Germany warns against curbing Europe travel freedom
German Foreign Minister Guido Westerwelle warned Wednesday against undermining Europe's liberalised travel policies with reforms to the passport-free Schengen area.
After a joint Franco-Italian letter to the European Commission asking for the possibility of restoring border checks in exceptional circumstances, Westerwelle said travel freedom was one of the continent's cherished policies.
"If you can improve the Schengen system then that is good and you should," Westerwelle told reporters.
"But travel freedom in Europe is such an important achievement that it should not be up for renegotiation."
Tens of thousands of mainly Tunisians have fled democratic uprisings and crackdowns in north Africa since January, most heading for Europe through Italian shores including the tiny Mediterranean island of Lampedusa.
The commission said Tuesday it was drawing up "precise conditions" under which states unhappy with the realities of borderless travel across the Schengen area may temporarily police internal frontiers once more.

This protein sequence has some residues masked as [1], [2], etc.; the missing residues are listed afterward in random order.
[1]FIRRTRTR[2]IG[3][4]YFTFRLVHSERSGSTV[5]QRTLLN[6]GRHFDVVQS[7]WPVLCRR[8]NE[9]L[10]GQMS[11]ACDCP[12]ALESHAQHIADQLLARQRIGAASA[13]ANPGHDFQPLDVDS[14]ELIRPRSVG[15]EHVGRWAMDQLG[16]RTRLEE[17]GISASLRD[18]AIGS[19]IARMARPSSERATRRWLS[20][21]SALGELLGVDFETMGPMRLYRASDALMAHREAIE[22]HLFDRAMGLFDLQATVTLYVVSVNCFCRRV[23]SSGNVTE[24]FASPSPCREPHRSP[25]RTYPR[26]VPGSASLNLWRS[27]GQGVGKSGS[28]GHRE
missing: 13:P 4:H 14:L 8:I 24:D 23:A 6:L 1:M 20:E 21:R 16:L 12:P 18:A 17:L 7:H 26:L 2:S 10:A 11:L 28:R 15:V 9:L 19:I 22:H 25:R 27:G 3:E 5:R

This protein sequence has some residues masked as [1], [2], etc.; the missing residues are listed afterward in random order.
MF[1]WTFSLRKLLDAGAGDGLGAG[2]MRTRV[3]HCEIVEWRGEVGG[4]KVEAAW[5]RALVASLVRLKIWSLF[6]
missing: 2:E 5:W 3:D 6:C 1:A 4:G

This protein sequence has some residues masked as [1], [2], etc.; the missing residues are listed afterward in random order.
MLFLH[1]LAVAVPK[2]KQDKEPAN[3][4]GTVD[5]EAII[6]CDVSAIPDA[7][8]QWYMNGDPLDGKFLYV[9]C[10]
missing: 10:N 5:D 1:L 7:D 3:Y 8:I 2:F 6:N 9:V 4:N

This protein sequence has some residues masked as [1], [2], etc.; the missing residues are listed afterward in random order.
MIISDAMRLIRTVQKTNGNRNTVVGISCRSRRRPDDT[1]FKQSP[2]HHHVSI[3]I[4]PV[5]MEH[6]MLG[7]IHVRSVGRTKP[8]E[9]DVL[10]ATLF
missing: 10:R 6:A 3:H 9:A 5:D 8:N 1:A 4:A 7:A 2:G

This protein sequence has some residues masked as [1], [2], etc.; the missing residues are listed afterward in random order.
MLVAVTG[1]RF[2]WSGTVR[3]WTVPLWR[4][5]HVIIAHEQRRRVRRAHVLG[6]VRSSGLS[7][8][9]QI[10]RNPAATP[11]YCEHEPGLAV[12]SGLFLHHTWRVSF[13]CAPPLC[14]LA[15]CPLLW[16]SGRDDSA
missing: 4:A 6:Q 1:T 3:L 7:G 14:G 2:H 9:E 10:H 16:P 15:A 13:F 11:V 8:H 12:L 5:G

However officials stressed there would be no return to routine border controls within Europe.
Italy has accused EU partners of abandoning it in the fight against economic immigration.
Paris in turn has accused Rome of abusing Schengen by issuing temporary residence permits and travel documents to migrants in the knowledge many among the French-speaking Tunisians want to go to France.
The joint letter by French President Nicolas Sarkozy and Italian Prime Minister Silvio Berlusconi was aimed at cooling the row between the neighbour states.
© 2011 AFP